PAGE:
Expert gives feds a 'D' on anthrax response
WASHINGTON (CNN) -- A leading health expert Tuesday gave the U.S. government a "D" on its response to the anthrax crisis.
Dr. Tara O'Toole explained the almost-failing grade by saying there were a lot of mistakes, miscommunications and misjudgments.
The deputy director of the Center for Civilian Biodefense Studies at Johns Hopkins University in Baltimore, Maryland, made her blunt assessment during a daylong conference among infectious disease and bioterrorism experts.
Her review sharply contrasts the assessment of public health officials who have said the government is doing everything it can to respond to the anthrax problem.
"I would give us as a government a 'D' on communication -- both within the government, and between the government and the public," said O'Toole. (Full story)
"There was a heroic effort on the part of the health departments," she said, "[but] I think there were a lot of mistakes, a lot of missed connections, a lot of misjudgments. I think what we see reflected is the total disengagement of the medical community from any bio-preparedness planning or exercises to date."
The FBI received unexpectedly sharp criticism on Capitol Hill for its handling of the anthrax sent in the U.S. mail. At a Senate hearing on the threat of bioterrorism, panel chairman Sen. Dianne Feinstein, D-California, said she was "surprised the FBI hasn't made more progress" in tracing sources of the bacteria. Tim Caruso, FBI deputy assistant director for counterterrorism, said investigators did not know how many labs produce anthrax. (Full story)
The first of thousands of pieces of mail from the Brentwood processing center in Washington will begin being delivered in the next couple of days after being irradiated at an offsite facility. The facility in Lima, Ohio, has been irradiating 750,000 pieces of mail daily, or about 28,000 pounds, since the anthrax-contaminated Brentwood center was closed October 21.
In New Jersey, officials Tuesday reopened the West Trenton Post Office in Ewing Township where a female mail carrier who contracted cutaneous anthrax worked. The facility had been closed since the woman was diagnosed late last month.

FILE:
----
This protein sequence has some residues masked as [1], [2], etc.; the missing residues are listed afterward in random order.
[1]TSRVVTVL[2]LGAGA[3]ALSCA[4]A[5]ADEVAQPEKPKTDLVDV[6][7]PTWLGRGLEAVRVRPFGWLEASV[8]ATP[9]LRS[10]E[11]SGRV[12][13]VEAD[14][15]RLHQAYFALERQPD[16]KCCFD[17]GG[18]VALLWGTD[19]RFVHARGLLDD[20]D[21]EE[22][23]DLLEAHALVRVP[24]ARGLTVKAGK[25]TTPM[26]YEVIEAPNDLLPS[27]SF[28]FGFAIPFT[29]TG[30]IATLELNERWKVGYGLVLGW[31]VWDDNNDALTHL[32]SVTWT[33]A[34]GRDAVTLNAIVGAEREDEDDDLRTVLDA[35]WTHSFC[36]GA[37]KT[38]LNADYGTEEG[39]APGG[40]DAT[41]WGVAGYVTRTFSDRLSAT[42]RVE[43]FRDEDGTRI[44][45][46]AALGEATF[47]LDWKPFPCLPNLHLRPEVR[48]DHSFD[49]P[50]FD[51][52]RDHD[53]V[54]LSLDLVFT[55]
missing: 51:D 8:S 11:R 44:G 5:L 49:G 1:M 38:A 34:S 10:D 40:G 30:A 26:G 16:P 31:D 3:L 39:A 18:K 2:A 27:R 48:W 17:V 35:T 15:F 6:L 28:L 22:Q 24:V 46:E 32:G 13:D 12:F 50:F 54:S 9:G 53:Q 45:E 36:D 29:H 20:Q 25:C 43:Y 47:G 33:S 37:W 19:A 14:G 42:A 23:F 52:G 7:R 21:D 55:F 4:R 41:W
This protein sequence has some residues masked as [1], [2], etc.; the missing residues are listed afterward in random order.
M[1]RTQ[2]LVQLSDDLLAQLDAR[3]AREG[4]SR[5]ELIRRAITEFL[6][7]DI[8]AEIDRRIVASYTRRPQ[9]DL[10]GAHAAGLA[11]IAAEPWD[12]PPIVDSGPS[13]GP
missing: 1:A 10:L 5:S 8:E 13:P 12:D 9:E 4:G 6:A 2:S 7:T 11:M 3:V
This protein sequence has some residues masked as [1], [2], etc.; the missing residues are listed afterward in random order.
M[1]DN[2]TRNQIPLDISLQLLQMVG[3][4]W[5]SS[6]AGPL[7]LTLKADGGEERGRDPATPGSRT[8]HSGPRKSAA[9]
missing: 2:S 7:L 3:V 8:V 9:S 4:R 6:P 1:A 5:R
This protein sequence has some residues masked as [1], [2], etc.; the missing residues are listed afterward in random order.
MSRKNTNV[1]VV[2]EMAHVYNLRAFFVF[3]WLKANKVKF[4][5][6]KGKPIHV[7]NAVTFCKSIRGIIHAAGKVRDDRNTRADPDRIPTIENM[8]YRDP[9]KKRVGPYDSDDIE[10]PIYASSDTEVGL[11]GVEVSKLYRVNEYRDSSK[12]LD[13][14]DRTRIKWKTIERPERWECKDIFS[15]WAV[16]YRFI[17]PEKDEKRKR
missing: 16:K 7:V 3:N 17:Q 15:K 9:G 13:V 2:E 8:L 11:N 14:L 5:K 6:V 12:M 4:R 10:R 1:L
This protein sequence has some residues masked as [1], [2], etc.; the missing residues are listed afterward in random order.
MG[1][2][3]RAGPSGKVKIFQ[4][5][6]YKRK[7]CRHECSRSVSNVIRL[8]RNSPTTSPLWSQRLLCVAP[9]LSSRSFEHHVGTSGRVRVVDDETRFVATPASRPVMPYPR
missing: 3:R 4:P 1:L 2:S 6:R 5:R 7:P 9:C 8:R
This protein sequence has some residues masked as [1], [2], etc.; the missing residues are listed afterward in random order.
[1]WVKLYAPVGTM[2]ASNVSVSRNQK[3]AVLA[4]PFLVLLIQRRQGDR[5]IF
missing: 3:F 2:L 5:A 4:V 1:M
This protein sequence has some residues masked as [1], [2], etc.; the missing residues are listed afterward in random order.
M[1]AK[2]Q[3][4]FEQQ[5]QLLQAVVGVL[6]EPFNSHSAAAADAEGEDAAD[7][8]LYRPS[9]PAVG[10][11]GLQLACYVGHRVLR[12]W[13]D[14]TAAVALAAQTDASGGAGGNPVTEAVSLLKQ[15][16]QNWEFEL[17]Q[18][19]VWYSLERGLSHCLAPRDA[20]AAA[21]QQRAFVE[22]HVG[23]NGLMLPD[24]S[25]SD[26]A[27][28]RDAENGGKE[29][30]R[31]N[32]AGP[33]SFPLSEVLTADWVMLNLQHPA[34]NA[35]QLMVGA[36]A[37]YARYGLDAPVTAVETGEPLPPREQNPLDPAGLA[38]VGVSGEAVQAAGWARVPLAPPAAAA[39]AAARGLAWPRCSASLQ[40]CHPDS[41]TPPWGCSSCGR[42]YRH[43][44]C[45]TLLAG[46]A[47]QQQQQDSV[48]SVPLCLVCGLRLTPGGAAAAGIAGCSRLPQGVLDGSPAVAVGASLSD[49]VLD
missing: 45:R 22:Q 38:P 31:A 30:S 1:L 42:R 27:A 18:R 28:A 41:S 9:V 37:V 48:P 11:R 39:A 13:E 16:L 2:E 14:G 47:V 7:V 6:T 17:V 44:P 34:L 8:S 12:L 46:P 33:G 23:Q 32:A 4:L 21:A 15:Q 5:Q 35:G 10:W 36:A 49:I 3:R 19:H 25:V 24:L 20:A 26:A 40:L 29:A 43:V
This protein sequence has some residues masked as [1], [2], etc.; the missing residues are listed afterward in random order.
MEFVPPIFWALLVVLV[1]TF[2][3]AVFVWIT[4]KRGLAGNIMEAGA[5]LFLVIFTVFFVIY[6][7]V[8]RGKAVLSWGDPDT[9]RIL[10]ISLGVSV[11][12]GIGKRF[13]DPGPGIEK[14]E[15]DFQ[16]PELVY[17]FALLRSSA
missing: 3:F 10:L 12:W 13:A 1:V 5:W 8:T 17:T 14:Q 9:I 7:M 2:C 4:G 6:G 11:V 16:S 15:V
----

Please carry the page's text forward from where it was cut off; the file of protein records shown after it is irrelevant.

The U.S. Postal Service said Tuesday the anthrax mail attacks would cost the postal service well into the "billions of dollars" -- money it will seek to recoup from Congress. Postmaster General John Potter will seek a congressional rescue when he testifies before a Senate panel Thursday. (Full story)
Anthrax has been discovered in a mailbag received by the U.S. consulate in Yekaterinburg, Russia, but the amount detected was called "negligible." (Full story)
Senate leaders Tuesday scrapped plans to fumigate the entire Hart Senate Office Building with chlorine dioxide gas and are examining alternative techniques to clean the anthrax-contaminated building, a Capitol Police spokesman said. Citing Environmental Protection Agency advisers, Senate Majority Leader Tom Daschle said, "There are too many dangers inherent with using gas throughout the entire complex."
In Islamabad, Pakistan, the U.S. Embassy confirmed Tuesday a letter received October 30 at the U.S. Consulate in Lahore contained a white powder that in preliminary tests came back positive for anthrax spores. The substance was sent to the United States for further testing. (Full story)
The Manhattan Eye, Ear and Throat Hospital in New York reopened Tuesday. Kathy Nguyen, who was employed there, died October 31 of inhalation anthrax. The hospital closed a week ago after the 61-year-old woman was diagnosed. Investigators are trying to determine how the Bronx resident was exposed to anthrax. (Full story)
Final tests results show no anthrax contamination at any buildings used by the Food and Drug Administration, a spokeswoman said Tuesday. Preliminary tests of FDA mailrooms came back positive, but those turned out to be false, according to the spokeswoman. Tests of six buildings -- two downtown and four in Rockville, Maryland -- all came back clean.
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